Edwards’ story is one of the marriage between talent and coaching. He nearly quit playing football in his freshman year in high school to focus on playing golf, but his coaches pulled him back in. After graduating HS as a dual-threat QB, he was recruited by Wisconsin to play linebacker. The coaching staff, especially then Wisconsin’s Defensive Coordinator and Inside Linebacking Coach Dave Aranda who is now LSU’s Defensive Coordinator and Linebacking Coach, was adamant they could help him succeed in the position switch.

Suffice to say, it worked out.

Now headed into his redshirt senior season, Edwards is one of the most productive linebackers over the last three years. Combine Wisconsin’s linebacker pipeline with the tutelage he’s soaked up over the years (and necessarily so given the position switch out of high school), and you can see the pedigree being built for a NFL transition.

When to watch: It depends on how the Big Ten shakes out this year. Their non-conference schedule is Wisconsiny, so look for matchups with Michigan in mid-October and Penn St. in mid-November as standout opportunities.

USC ILB Cameron Smith

Huge production jumps every year portend something big for 2018...and that would be something giving how productive he was last year with a team-high 112 tackles. Perhaps a bit limited athletically, but we’ve seen tons of inside linebackers succeed at the NFL level with his skill set. As long as he stays healthy, he’ll be in the mix. His performance at the combine next February will be a huge factor in determining the true limitations of his athleticism.

When to watch: Stanford or Texas early? UCLA or Notre Dame late? Yes!

Miami LB Shaquille Quarterman

OUTSTANDING freshman season perhaps set the bar too high in 2016. That he didn’t raise the bar could be seen as disappointing, but perhaps that was settling in. He’ll be a true junior this year, and if Head Coach Mark Richt can continue to resuscitate the program this year, we could see another jump from Shaq.

When to watch: The ACC schedule is inviting, but the season opener against LSU in Jerryworld as mentioned above is just too isolated and intriguing.

Michigan St. ILB Joe Bachie

Much like Wisconsin linebackers, do you really need to get overly concerned with Spartan linebackers at this point?

After a nightmare 2016, MSU got back to basics last year with a 10-win season and a bowl win over Washington St. As for Bachie, he continued his ascendancy after his 2016 year in which he took over for former MSU ILB and now Tampa Bay Buccaneers Hard Knocks star ILB Riley Bullough. Now, he’ll be looked to continue to lead the defense after being voted team MVP last year.

When to watch: The answer is of course against Michigan on October 20, but you should get plenty of Spartan football in your diet this year as Ohio State and Penn State loom. But perhaps the most interesting game of their season and one of college football’s sneakiest most interesting games of the year? Week 2, primetime on September 8 as Michigan State takes on Arizona St. under new Head Coach Herm Edwards in a strange, weird and very lovable cross-conference matchup.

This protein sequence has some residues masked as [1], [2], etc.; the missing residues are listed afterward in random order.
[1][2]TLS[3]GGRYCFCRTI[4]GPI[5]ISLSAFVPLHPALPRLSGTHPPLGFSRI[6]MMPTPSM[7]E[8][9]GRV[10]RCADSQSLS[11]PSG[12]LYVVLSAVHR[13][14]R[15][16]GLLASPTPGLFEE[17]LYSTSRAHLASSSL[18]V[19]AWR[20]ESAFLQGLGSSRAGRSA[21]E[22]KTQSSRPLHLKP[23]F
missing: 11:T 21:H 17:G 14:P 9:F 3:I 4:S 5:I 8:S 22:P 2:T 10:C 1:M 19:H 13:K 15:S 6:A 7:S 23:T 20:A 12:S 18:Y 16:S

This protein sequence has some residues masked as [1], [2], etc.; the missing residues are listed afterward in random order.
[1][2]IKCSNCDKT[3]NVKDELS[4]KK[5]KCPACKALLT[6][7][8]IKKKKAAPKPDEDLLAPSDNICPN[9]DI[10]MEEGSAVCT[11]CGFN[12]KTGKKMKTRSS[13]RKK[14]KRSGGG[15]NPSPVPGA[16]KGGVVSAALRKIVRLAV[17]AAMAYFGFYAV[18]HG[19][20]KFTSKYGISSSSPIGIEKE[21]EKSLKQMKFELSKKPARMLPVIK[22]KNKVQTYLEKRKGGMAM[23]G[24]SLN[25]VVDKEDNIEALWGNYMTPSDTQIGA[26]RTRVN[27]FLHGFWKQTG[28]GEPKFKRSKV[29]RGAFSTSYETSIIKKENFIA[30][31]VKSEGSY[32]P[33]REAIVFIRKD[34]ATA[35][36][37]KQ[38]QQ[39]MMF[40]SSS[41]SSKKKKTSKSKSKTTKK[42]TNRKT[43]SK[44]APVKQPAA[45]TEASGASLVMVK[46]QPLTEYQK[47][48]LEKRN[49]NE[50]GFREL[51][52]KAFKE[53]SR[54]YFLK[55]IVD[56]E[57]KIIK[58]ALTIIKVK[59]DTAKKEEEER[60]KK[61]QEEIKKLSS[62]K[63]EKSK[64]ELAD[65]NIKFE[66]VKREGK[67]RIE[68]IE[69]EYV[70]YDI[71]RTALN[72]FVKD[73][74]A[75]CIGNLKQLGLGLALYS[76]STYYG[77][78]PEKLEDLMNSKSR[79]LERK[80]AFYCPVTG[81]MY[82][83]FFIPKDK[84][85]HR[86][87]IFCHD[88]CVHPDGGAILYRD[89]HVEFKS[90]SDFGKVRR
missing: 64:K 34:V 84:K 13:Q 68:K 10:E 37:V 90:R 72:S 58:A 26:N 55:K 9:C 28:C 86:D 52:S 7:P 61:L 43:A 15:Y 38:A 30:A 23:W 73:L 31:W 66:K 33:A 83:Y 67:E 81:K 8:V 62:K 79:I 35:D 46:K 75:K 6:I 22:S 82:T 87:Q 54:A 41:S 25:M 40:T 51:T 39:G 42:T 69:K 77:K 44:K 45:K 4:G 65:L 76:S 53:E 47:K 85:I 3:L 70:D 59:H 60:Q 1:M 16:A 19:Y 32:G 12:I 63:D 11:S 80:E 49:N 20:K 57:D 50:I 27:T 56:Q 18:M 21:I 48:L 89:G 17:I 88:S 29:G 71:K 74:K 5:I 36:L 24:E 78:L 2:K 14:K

Mississippi St. EDGE Montez Sweat

Sweat could have joined Bachie above in a deadly Michigan State duo, but he left the team...well, I’m not sure why. It was a bit of a muddled departure after the tight end-turned defensive end left for “personal reasons” to land at Copiah-Lincoln Community College in Mississippi in 2016. A year later? He was a heavily sought after edge rusher for 2017 landing with the Bulldogs and absolutely tearing it up in the SEC. At this point he’s a much older prospect, but given his 2017 season he could nevertheless be one of the country’s best.

The issue here might be one of position. Is he a 3-4 OLB or a 4-3 DE? That’ll be a key issue for NFL coaching staffs next year, but if his 2018 season is anything like 2017 let alone better, it’s an issue they’ll be happy to look into.

When to watch: Take their October SEC-only slate: Oct. 6 against Auburn, two weeks later against LSU, and/or (and, please) Oct. 27 against A&M.

New Mexico St. OLB Terrill Hanks

What in the hell is going on in Las Cruces?

For 57 years, NMSU built up the country’s largest bowl drought. And then last year...they didn’t suck! Under Head Coach Doug Martin, who spent a long spell as Kent State’s HC, the Aggies put together a winning record topping Utah St. in the spanking new Arizona Bowl. They even had a player drafted for the first time since 2013 in 2018 NFL Draft fourth-round pick WR Jaleel Scott who heads to the Baltimore Ravens as a huge downfield body.

And now comes Hanks. Productive? Yes. Isolated? Yes. Skilled? Yes. So was Scott. Can he break through the sand ceiling of Las Cruces to attract attention in chile country? Yes. But don’t ignore the chiles (PUBLIC SERVICE ANNOUNCEMENT: HATCH CHILE SEASON RUNS FROM EARLY AUGUST TO LATE SEPTEMBER AND YOU SHOULD CRAM SEVERAL INTO YOUR FACEHOLE THIS YEAR AND EVERY YEAR).

But yeah, Hanks can play. His only issue is size. He won’t be able to work as a 4-3 end and maybe not even as a 4-3 OLB, so 3-4 OLB it is.

When to watch: On the football merits, I wouldn’t suggest it. For fun? Back-to-back rivalry matchups against New Mexico and UTEP in September could be fun. Or look for me in the stands in late October when they travel to San Marcos to take on the Texas State Bobcats. No, seriously.

The Los Angeles Rams are headed into a season full of expectations and excitement. But beyond this season is the requirement to reload regardless of how things shake out this year.

For the linebacking corps, change abounds. And it wouldn’t surprise me in the least to see TST humming about a couple of these guys next spring.